How many times have we all heard that trade shows are dead? Or certainly that electronic and digital marketing will completely replace or eliminate the need to participate in a trade show? Compound that with the high costs associated with preparing and executing a trade show activity, many marketers, myself included, have dramatically reduced our trade show participation. However, I am here to tell you that trade shows are not dead yet.
I just returned from my Association's trade show, IMTS, the International Manufacturing Technology Show. This show fills every building at McCormick Place in Chicago, with over 1900 exhibitors and almost 1.25 million square feet of exhibit space. Nuts you say, crazy! So would I, except when you begin to examine what this single event does from a brand and lead-generation perspective, it is still effective. There is no single tactic that consumes more of my marketing spend every two years than this one event. So, naturally, it gets a great deal of scrutiny. But this show affords us the opportunity to really differentiate ourselves from the competition through the effective demonstration of our technology and our process know-how by our talented staff of engineers.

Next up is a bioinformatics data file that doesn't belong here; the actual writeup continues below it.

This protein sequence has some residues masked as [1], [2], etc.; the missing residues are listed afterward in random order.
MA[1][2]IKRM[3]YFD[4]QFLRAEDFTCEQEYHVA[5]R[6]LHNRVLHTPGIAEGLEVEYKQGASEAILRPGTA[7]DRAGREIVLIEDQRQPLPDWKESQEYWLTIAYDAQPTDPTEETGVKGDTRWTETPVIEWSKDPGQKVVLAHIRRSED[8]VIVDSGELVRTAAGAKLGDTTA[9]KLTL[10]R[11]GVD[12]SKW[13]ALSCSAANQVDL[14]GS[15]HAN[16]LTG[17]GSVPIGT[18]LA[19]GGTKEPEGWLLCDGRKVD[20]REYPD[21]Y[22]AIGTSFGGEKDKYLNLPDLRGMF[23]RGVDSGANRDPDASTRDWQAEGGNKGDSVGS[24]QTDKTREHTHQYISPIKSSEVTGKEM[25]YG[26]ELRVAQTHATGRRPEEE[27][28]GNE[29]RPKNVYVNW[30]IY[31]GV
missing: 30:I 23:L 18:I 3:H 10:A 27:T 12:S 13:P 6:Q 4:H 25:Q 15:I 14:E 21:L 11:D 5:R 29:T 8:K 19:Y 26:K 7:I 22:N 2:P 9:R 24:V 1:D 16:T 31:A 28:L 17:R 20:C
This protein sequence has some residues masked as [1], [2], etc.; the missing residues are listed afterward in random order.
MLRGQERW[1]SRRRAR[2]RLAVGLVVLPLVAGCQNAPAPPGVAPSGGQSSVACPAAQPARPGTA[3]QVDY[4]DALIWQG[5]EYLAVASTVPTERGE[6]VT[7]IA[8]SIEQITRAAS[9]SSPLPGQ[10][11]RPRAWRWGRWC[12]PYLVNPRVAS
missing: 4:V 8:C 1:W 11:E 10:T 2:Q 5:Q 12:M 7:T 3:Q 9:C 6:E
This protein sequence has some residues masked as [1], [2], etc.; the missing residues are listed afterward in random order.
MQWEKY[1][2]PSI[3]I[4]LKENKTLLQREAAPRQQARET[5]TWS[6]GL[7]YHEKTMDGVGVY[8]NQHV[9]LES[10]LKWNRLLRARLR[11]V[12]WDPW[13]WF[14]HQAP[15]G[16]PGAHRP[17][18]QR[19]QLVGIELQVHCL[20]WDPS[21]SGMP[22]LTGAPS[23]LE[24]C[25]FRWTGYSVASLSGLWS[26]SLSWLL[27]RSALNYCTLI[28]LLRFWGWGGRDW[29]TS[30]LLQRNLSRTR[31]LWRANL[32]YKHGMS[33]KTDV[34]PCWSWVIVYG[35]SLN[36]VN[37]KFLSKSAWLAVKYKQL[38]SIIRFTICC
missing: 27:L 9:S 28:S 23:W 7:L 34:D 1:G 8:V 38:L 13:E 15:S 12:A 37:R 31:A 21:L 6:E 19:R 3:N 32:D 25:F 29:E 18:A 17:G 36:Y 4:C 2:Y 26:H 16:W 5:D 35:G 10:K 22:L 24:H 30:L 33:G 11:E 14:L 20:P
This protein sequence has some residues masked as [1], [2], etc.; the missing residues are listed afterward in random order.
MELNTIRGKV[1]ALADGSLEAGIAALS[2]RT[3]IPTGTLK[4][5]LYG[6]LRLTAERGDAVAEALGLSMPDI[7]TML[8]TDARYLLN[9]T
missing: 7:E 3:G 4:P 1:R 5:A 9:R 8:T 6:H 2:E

We work very hard on pre-show marketing to target very specific prospects to engage with us at the show about very specific technologies. Given the sheer size of this event, establishing pre-show appointments are critical to our success. We use a mix of direct and electronic communication to arrange those meetings. There is no substitute for face-to-face technical selling by our applications engineering staff, our front line at the show. Our ability to refine our database with these show contacts is extremely valuable to our future lead nurturing and cultivation. The ability to strengthen existing relationships and start new ones from our competitor's base is tremendous.
Attendance this year was up substantially from 2010, as many companies were looking for new machines and methods to increase their capability and global competitiveness. Manufacturing in North America is recovering, and the ability of a trade show attendee to see numerous new machines and technologies in one place at one time can be very powerful. Effective participation in such an event still has a place in your toolkit of tactics to influence and attract both prospects and customers. I just have to grit my teeth when it comes to the price and be patient when calculating the ROI.